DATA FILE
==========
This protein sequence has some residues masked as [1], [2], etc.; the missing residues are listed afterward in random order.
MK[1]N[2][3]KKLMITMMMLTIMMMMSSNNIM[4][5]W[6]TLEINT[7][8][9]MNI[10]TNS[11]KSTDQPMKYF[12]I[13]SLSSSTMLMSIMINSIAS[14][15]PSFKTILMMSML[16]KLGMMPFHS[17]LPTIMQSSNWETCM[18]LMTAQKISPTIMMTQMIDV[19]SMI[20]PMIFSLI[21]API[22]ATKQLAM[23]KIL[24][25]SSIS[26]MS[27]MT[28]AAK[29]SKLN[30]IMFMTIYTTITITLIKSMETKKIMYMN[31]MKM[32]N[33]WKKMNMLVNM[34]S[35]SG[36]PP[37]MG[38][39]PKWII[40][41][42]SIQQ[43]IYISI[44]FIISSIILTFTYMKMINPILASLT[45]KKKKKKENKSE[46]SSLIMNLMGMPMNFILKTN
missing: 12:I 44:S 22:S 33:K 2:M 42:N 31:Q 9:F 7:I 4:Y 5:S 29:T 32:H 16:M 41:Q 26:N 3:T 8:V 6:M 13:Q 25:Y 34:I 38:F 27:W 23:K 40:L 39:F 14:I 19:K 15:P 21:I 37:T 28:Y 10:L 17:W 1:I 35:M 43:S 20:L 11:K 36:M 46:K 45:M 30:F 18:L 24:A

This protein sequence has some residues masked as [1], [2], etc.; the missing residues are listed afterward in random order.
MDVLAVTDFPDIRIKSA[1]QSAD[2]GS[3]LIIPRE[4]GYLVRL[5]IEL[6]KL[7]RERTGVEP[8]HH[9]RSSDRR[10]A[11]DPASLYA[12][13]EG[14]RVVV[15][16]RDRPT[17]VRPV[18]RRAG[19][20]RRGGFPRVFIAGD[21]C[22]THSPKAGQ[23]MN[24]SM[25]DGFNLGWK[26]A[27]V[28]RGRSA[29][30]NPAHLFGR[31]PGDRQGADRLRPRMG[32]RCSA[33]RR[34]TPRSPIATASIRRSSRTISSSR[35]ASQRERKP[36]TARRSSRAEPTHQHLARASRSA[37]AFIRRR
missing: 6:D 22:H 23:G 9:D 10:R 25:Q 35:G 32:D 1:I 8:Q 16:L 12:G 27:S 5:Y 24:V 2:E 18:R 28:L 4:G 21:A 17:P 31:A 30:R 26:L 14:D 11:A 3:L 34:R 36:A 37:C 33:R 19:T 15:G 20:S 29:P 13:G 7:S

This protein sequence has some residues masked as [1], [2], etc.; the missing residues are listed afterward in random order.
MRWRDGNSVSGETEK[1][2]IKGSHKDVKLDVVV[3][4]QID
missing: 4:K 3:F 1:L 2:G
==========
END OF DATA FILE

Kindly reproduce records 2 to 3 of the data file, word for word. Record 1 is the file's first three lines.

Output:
This protein sequence has some residues masked as [1], [2], etc.; the missing residues are listed afterward in random order.
MDVLAVTDFPDIRIKSA[1]QSAD[2]GS[3]LIIPRE[4]GYLVRL[5]IEL[6]KL[7]RERTGVEP[8]HH[9]RSSDRR[10]A[11]DPASLYA[12][13]EG[14]RVVV[15][16]RDRPT[17]VRPV[18]RRAG[19][20]RRGGFPRVFIAGD[21]C[22]THSPKAGQ[23]MN[24]SM[25]DGFNLGWK[26]A[27]V[28]RGRSA[29][30]NPAHLFGR[31]PGDRQGADRLRPRMG[32]RCSA[33]RR[34]TPRSPIATASIRRSSRTISSSR[35]ASQRERKP[36]TARRSSRAEPTHQHLARASRSA[37]AFIRRR
missing: 6:D 22:H 23:G 9:D 10:R 25:Q 35:G 32:D 1:I 8:Q 16:L 12:G 27:S 5:Y 24:V 2:E 18:R 28:L 4:G 21:A 17:P 31:A 30:R 26:L 14:D 11:A 3:L 34:R 36:A 37:C 33:R 19:T 15:G 20:S 29:P 13:G 7:S

This protein sequence has some residues masked as [1], [2], etc.; the missing residues are listed afterward in random order.
MRWRDGNSVSGETEK[1][2]IKGSHKDVKLDVVV[3][4]QID
missing: 4:K 3:F 1:L 2:G